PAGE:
|M. Cobra Mansa||M. Jurandir||M. Valmir||M. Rogerio|
A native of Rio de Janeiro, Brazil, Mestre Cobra Mansa has dedicated the last 30 years of his life to training, teaching, researching, and preserving Capoeira Angola. He began training Capoeira Angola at age 14 and his agility and energetic personality made him a natural. The name Cobra Mansa means “Tame Snake” and he was so named because of the way he moved in the roda. He is thin, quick, agile, and “plays laughing all the time.” His passion was not without purpose, however. Since his early years, he has actively fought against racism and social injustice, using Capoeira as a tool to liberate and educate. He was an active member in the Black Movement in Brazil, and worked with street children as part of the well-known “Projeto Axe.”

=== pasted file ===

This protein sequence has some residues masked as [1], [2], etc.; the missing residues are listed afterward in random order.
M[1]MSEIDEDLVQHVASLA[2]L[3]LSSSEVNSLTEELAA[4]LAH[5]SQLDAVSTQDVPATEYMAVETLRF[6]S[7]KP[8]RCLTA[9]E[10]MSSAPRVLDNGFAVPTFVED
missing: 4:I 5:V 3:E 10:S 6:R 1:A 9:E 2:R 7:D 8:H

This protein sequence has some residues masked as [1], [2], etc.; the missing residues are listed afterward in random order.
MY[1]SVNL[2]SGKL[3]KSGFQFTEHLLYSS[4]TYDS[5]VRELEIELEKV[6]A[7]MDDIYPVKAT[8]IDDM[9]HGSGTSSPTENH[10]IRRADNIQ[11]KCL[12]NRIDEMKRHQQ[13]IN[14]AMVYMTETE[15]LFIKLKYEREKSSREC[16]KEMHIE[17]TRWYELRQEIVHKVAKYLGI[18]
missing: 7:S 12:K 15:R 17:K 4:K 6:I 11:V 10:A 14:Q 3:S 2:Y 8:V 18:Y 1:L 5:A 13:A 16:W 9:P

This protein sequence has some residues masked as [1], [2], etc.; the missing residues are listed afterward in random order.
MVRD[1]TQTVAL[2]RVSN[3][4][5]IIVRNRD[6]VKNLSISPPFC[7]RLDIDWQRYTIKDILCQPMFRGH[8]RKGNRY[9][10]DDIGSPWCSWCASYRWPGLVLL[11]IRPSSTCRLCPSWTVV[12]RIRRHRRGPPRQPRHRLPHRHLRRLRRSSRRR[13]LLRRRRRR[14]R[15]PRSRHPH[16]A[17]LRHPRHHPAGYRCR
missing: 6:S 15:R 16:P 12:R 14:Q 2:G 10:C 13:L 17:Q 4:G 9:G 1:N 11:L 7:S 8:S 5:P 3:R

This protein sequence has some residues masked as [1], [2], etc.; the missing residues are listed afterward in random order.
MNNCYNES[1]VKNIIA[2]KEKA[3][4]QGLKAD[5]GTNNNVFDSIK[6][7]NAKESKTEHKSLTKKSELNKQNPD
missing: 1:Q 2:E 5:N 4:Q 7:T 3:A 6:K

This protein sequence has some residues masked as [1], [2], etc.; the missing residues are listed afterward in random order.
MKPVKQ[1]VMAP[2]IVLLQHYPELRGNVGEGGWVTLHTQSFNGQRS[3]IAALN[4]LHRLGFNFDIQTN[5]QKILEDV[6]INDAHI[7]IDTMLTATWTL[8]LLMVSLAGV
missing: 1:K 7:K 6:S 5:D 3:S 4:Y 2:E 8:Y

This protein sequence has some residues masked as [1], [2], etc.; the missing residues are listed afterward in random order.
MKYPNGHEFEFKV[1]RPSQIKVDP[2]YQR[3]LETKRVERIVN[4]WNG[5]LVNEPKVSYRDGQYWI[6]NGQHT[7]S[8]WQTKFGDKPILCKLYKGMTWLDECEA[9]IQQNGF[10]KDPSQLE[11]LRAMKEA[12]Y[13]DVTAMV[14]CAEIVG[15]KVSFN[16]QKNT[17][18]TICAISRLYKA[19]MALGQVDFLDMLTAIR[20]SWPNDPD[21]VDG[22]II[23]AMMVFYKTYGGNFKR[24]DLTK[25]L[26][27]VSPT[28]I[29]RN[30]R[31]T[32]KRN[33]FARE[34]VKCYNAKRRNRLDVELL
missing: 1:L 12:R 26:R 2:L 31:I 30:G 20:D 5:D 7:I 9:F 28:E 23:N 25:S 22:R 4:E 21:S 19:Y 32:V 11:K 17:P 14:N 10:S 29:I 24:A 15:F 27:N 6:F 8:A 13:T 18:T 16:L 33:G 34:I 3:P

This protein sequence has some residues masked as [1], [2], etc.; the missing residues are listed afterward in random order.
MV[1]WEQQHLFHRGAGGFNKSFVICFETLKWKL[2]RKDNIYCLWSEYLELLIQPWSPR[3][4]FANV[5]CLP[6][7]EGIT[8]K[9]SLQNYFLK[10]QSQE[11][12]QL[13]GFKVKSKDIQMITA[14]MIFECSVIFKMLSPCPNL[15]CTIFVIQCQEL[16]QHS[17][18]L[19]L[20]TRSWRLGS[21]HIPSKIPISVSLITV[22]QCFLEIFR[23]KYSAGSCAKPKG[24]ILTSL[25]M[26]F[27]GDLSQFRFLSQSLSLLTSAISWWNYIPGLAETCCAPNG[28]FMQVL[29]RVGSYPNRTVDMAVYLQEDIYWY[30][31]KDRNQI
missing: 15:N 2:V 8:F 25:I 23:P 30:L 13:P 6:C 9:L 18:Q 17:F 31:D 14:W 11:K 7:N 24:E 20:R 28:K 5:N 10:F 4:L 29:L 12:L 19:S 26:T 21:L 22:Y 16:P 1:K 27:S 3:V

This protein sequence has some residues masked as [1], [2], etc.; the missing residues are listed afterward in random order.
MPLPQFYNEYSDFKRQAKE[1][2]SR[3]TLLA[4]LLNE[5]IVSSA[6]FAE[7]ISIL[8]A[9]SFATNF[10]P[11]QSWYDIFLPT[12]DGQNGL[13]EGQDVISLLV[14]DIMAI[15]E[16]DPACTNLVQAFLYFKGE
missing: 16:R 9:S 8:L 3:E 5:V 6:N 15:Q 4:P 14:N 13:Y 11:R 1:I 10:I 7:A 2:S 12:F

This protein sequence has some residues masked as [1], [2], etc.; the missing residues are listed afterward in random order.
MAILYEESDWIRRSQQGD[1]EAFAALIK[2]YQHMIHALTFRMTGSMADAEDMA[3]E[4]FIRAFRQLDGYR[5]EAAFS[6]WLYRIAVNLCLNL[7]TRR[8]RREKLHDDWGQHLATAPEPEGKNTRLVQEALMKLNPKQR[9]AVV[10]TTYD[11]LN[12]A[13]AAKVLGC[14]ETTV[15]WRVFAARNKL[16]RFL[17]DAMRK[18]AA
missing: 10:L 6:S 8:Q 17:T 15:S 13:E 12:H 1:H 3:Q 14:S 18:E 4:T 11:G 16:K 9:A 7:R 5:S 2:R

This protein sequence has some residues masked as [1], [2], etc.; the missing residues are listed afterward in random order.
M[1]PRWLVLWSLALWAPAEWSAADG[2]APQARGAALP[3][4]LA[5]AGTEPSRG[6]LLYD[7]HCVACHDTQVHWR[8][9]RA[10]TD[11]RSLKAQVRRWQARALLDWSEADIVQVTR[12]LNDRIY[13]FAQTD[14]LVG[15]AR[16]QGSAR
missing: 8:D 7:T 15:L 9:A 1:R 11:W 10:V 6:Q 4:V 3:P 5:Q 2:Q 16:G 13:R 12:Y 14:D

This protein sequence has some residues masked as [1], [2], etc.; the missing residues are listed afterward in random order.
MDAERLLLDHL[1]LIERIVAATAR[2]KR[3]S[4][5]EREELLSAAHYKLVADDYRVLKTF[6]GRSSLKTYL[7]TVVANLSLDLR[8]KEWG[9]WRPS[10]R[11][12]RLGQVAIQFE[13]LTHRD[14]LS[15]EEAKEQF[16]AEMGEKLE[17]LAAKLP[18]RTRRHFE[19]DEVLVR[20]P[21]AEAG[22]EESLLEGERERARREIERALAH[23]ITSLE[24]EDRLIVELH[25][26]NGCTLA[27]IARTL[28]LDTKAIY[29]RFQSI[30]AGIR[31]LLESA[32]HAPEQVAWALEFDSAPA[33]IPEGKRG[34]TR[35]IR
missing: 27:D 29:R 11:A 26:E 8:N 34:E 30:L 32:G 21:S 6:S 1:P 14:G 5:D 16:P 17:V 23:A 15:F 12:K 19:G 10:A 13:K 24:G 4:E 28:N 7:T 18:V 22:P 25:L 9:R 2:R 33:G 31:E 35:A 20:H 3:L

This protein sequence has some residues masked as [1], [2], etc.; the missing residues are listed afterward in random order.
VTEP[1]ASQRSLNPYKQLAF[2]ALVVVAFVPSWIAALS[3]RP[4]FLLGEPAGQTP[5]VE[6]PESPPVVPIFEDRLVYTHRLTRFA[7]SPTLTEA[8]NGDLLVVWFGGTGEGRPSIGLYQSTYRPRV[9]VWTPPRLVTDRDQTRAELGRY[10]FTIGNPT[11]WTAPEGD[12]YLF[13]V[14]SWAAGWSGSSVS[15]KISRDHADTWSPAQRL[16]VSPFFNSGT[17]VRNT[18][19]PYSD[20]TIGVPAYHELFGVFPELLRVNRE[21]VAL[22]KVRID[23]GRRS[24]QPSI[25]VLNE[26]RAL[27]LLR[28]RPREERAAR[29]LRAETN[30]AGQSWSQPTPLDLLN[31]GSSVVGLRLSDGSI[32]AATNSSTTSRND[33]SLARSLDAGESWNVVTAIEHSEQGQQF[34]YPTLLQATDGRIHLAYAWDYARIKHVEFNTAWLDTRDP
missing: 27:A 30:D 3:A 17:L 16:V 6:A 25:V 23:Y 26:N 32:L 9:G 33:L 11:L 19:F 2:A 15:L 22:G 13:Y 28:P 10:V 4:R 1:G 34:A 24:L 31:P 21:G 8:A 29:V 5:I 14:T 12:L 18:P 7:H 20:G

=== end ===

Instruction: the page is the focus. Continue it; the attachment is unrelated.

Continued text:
In 1976 he began training with Mestre Moraes, and in 1982 they founded the Grupo de Capoeira Angola Pelourinho (GCAP) in Salvador. GCAP was the first organization to recognize and attempt to preserve Capoeira Angola, the traditional form of capoeira. At the time, the most popular form of Capoeira was Capoeira Regional, a more flamboyant and less traditional form of Capoeira, and GCAP sought to return to the more ancestral spirit of the art. GCAP students learned the rich history of the art, the movements, the songs, and the instruments. A community that used Capoeira Angola as a vehicle for social change in Brazil was born.